A team featuring George Washington University (GW) School of Medicine and Health Sciences (SMHS) MD and health sciences students and alumni won the AMA Insurance Global Health Challenge for its essay and video on global health volunteerism.
The team, named Bread and Olives, was comprised of SMHS research fellow Chapman Wei; MD student Fredrick Martyn; SMHS alumni Refka Al Beyati, MD ’19, and Liqi Shu, MD ’19; and SMHS graduate student Zahra Aligabi.
As the winners, team members will have the opportunity to work with Timmy Global Health — a nonprofit that expands access to health care and empowers students and volunteers to tackle pressing global health challenges — in Ecuador, Guatemala, or the Dominican Republic to help provide high quality health services to underserved populations.
The team’s essay detailed a plan to improve medical volunteer experiences and expand communities’ interest in sustaining adequate health care for their members.
Martyn noted that while U.S. volunteerism can be a useful tool to help underserved populations abroad, if not implemented correctly, “it can be harmful to a community in the long term by creating an over-dependence on foreign intervention and inadvertently impeding development of a community’s existing health infrastructure.”
The most sustainable approach, the team determined, would be “a two-phase plan that would empower local providers and community members in their efforts to elevate and fortify their existing health care systems with minimal outside interference,” according to Aligabi, who is pursuing a master’s degree in Anatomical and Translational Sciences.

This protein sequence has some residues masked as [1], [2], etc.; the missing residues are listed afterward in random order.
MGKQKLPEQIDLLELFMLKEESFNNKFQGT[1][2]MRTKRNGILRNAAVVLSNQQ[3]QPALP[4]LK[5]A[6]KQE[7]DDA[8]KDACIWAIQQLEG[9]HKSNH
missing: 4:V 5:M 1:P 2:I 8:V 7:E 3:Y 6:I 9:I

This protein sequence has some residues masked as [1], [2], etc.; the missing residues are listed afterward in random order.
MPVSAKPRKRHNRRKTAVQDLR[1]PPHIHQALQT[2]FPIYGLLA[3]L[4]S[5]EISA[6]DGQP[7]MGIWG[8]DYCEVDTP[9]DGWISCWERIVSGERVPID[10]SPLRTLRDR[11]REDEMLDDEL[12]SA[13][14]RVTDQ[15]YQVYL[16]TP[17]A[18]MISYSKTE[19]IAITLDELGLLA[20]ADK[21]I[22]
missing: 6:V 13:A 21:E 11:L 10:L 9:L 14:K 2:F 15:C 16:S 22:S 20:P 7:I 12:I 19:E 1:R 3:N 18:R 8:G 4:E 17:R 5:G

They proposed using a “flipped-class-room” model prior to the start of a trip to allow medical volunteers and overseas community leaders to teach each other more effectively and learn about different medical approaches, as well as address the unique health and cultural challenges.
In addition to the essay, the team members also created a video explaining how the Jimi Hendrix quote “knowledge speaks, but wisdom listens” is relevant to medicine and how the team members would apply it a global health trip.
Martyn said they chose a more lighthearted approach to their video. “We didn’t want to paint a picture that patients abroad were a helpless group that needed our ‘saving,’ ” he said. “Instead, we wanted to show that our global health initiative would be a collaborative effort between physicians, communities, and patients that would ultimately empower the overseas community to better themselves.”
Aligabi said that being part of the competition was both an honor and a fun experience.
“We are delighted to have been selected to take part in this journey alongside AMA Insurance and Timmy Global Health,” she said, “as it allows us to be a part of an initiative whose interests and values align with our own in ‘being good doctors by being good human beings.’ ”
In addition to Bread and Olives, another team featuring members of SMHS, “Medical Students for Global Health Equity,” were among the contest’s finalists.